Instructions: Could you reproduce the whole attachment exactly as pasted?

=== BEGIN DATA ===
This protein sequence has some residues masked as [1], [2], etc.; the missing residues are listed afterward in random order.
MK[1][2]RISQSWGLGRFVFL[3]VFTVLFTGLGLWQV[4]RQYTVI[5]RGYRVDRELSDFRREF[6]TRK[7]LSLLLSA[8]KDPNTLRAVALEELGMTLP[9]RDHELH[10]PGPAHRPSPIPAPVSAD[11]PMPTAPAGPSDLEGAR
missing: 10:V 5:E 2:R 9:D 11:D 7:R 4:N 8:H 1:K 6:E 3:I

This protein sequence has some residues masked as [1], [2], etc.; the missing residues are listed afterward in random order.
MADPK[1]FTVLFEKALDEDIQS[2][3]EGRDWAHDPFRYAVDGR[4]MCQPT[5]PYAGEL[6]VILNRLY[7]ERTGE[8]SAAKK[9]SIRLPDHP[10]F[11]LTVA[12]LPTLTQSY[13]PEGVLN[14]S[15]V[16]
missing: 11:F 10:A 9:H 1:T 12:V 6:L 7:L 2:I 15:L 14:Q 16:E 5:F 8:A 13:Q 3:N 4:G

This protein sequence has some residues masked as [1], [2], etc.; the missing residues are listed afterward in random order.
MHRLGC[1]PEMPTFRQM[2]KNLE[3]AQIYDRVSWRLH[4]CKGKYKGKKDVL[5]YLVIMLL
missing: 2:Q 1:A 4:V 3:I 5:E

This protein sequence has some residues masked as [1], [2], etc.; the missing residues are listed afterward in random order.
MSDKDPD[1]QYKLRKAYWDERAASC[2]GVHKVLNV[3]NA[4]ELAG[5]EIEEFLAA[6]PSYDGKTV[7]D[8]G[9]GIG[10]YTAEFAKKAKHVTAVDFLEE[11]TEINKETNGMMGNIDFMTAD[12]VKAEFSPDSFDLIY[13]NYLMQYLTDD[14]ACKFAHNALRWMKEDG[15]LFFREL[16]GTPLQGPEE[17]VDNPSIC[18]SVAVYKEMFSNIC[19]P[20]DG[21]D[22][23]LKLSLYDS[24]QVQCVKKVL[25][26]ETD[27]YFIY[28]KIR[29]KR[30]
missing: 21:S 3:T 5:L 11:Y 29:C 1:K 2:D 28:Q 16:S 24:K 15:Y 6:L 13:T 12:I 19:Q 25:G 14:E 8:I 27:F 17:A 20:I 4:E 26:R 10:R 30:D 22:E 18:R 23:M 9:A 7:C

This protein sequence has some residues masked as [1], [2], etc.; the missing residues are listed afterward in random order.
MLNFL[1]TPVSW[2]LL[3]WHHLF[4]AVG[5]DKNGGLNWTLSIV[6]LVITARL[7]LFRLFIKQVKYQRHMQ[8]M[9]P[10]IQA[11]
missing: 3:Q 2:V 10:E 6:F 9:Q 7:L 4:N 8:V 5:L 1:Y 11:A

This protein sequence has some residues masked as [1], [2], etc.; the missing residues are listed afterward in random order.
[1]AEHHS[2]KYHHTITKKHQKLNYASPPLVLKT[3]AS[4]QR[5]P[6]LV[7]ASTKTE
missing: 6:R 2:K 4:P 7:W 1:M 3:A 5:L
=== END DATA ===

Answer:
This protein sequence has some residues masked as [1], [2], etc.; the missing residues are listed afterward in random order.
MK[1][2]RISQSWGLGRFVFL[3]VFTVLFTGLGLWQV[4]RQYTVI[5]RGYRVDRELSDFRREF[6]TRK[7]LSLLLSA[8]KDPNTLRAVALEELGMTLP[9]RDHELH[10]PGPAHRPSPIPAPVSAD[11]PMPTAPAGPSDLEGAR
missing: 10:V 5:E 2:R 9:D 11:D 7:R 4:N 8:H 1:K 6:E 3:I

This protein sequence has some residues masked as [1], [2], etc.; the missing residues are listed afterward in random order.
MADPK[1]FTVLFEKALDEDIQS[2][3]EGRDWAHDPFRYAVDGR[4]MCQPT[5]PYAGEL[6]VILNRLY[7]ERTGE[8]SAAKK[9]SIRLPDHP[10]F[11]LTVA[12]LPTLTQSY[13]PEGVLN[14]S[15]V[16]
missing: 11:F 10:A 9:H 1:T 12:V 6:L 7:L 2:I 15:L 14:Q 16:E 5:F 8:A 13:Q 3:N 4:G

This protein sequence has some residues masked as [1], [2], etc.; the missing residues are listed afterward in random order.
MHRLGC[1]PEMPTFRQM[2]KNLE[3]AQIYDRVSWRLH[4]CKGKYKGKKDVL[5]YLVIMLL
missing: 2:Q 1:A 4:V 3:I 5:E

This protein sequence has some residues masked as [1], [2], etc.; the missing residues are listed afterward in random order.
MSDKDPD[1]QYKLRKAYWDERAASC[2]GVHKVLNV[3]NA[4]ELAG[5]EIEEFLAA[6]PSYDGKTV[7]D[8]G[9]GIG[10]YTAEFAKKAKHVTAVDFLEE[11]TEINKETNGMMGNIDFMTAD[12]VKAEFSPDSFDLIY[13]NYLMQYLTDD[14]ACKFAHNALRWMKEDG[15]LFFREL[16]GTPLQGPEE[17]VDNPSIC[18]SVAVYKEMFSNIC[19]P[20]DG[21]D[22][23]LKLSLYDS[24]QVQCVKKVL[25][26]ETD[27]YFIY[28]KIR[29]KR[30]
missing: 21:S 3:T 5:L 11:Y 29:C 1:K 2:D 28:Q 16:S 24:K 15:Y 6:L 13:T 12:I 19:Q 25:G 14:E 8:I 27:F 17:A 20:I 4:E 26:R 10:R 30:D 22:E 18:R 23:M 9:A 7:C

This protein sequence has some residues masked as [1], [2], etc.; the missing residues are listed afterward in random order.
MLNFL[1]TPVSW[2]LL[3]WHHLF[4]AVG[5]DKNGGLNWTLSIV[6]LVITARL[7]LFRLFIKQVKYQRHMQ[8]M[9]P[10]IQA[11]
missing: 3:Q 2:V 10:E 6:F 9:Q 7:L 4:N 8:V 5:L 1:Y 11:A

This protein sequence has some residues masked as [1], [2], etc.; the missing residues are listed afterward in random order.
[1]AEHHS[2]KYHHTITKKHQKLNYASPPLVLKT[3]AS[4]QR[5]P[6]LV[7]ASTKTE
missing: 6:R 2:K 4:P 7:W 1:M 3:A 5:L